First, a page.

Musings from the Moonroom

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A Most Auspicious Day

dalai-lama

Today was the realization of a dream.  Today I attended two lectures by His Holiness the 14th Dalai Lama. The event was sponsored by the Tibetan Association of Boston. It was a wonderful experience.

I have admired the Dalai Lama for many years. He is a wonderful spiritual leader who embodies so many traits that I try to embody: compassion, empathy, wisdom, humor, realism.

The day started with an introduction by Dr. Lobsang Sangay and a performance by Nawang Khechog. Then with a traditional Tibetan welcome, the Dalai Lama entered Gillette Stadium. As he entered the stadium I felt tears of joy fill my eyes. The love, admiration and respect that filled the stadium was palpable. The drone of horns in the Tibetan welcome music vibrated throughout my body.

Following a welcome address by Congressman Bill Delahunt and the presentation of gifts, the Dalai Lama began his first teaching on the Four Noble Truths of Buddhism.  For this first teaching, the Dalai Lama sat upon a Tibetan throne constructed especially for him. The throne was hand carved by Kunga according to traditional Tibetan Buddhist standards.  It was detailed with intricate Tibetan motifs and symbols of good wishes.  It took Kunga two weeks to construct half of the throne.  In its completed state for today, the throne measured 9 feet high from the ground and four feet wide.  It was adorned with silk brocade.

His Holiness sat on the throne cross-legged. It was overcast and a little windy, so the Dalai Lama took part of his robe and pulled it over his head like a hood. Then he affectionately told those in the front rows how windy it was and recommended they put their hats on as well.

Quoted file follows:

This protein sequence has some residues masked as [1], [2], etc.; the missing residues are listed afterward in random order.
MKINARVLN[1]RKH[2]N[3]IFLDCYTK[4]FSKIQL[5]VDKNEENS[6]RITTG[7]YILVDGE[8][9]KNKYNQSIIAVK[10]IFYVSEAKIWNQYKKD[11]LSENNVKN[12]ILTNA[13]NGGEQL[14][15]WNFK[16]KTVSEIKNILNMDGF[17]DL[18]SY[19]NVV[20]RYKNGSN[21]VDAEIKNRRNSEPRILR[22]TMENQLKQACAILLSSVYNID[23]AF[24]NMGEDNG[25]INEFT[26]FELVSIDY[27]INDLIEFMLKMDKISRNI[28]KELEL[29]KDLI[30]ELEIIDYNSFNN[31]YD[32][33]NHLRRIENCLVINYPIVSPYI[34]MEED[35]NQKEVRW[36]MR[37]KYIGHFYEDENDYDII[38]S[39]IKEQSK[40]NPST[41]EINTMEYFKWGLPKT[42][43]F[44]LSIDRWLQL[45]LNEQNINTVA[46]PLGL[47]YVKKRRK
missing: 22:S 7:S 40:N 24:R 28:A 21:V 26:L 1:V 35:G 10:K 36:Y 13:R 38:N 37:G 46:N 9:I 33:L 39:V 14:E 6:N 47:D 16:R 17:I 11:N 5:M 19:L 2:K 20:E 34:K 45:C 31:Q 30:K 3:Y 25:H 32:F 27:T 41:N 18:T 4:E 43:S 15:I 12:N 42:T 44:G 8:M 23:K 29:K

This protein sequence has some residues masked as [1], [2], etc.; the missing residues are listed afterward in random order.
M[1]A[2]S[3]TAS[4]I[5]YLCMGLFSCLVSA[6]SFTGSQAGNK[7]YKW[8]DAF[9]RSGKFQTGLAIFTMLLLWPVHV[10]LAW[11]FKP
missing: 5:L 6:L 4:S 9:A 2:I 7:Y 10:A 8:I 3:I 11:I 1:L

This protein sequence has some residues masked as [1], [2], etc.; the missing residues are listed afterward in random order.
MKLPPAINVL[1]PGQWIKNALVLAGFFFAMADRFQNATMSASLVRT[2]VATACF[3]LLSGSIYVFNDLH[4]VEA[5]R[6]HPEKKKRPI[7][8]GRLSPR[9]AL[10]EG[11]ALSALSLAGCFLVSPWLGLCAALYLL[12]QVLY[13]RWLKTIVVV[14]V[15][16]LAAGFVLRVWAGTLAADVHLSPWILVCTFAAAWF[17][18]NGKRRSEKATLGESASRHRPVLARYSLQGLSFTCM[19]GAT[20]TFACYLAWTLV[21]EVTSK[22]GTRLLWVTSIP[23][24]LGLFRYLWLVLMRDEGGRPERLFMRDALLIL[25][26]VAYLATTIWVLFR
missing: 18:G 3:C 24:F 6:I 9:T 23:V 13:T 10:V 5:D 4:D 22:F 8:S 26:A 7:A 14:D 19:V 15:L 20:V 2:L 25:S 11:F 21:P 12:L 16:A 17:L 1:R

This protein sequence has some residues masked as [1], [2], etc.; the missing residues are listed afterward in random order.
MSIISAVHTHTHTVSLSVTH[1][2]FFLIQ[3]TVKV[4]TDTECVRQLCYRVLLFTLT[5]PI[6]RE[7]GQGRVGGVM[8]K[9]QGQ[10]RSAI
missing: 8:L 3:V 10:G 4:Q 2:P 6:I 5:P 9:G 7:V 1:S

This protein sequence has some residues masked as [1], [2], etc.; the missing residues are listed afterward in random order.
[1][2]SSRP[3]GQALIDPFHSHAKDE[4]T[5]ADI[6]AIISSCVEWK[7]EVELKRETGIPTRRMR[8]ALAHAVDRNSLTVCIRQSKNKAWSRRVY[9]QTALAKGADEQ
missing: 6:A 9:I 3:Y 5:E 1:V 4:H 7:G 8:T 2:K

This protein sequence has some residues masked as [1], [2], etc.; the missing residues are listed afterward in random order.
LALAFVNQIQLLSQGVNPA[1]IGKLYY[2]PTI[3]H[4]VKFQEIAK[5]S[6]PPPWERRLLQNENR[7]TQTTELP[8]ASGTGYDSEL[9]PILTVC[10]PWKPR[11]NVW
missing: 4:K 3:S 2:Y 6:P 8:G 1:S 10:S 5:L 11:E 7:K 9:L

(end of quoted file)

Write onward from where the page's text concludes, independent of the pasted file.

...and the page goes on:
Prior to discussing the Four Noble Truths, the Dalai Lama posed three questions for examination: “What is the Self or I?” “Is there a beginning?” and “What is the conscious mind?”  As he spoke I found myself nodding my head in agreement several times.  At other times I was a bit overwhelmed with the discussion and wished we could take more time to parse the words in order to understand his wisdom.

Following his presentation on the Four Noble Truths, a prayer was offered. The Dalai Lama explained the seven steps that those who are Buddhist practitioners must follow as part of the offering of gratitude, including prostration. He requested that those in attendance who were not Buddhist practitioners be witnesses to this ritual, to ensure that it was followed by the practitioners including himself.

The we took a lunch and entertainment break.

The afternoon was a public talk on The Path to Peace and Happiness.  Here the Dalai Lama sat on a large, comfy chair near the front of the stage. He endeared himself to the audience once more by donning a baseball cap with the Patriot’s logo on it (Gillette Stadium is the “home” of the Patriot’s football team.) By now the sun has come out and it was becoming warmer. So warm in fact that an aide to the Dalai Lama brought him an umbrella for shade. And the Dalai Lama paused momentarily to find his sunglasses in his bag.

In the public talk, the Dalai Lama made several pertinent statements:

Everyone has the same right to a happy life.

Spirituality can be defined in two ways; faith and religion or the basis of a universal value not necessarily in a religious faith.

We create our own problems.

And the path to peace and happiness is found in universal values such as compassion, respect, affection, and warmheartedness.

A clip of the Dalai Lama’s visit can be seen here

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The Dalai Lama truly embodies these universal values. Yet he is also human and admits to his foibles such as frustration and moments of anger. He encouraged us, when we are in times of frustration, fear, and doubt, to look within ourselves. To find the positive alongside of the negative. To see the beauty and similarities in each other, for we are all one people.  We are, in our essence, all the same.

Compassion can be put into practice if one recognizes the fact that every human being is a member of humanity and the human family regardless of differences in religion, culture, color and creed. Deep down there is no difference.

-His Holiness, the 14th Dalai Lama

Namaste

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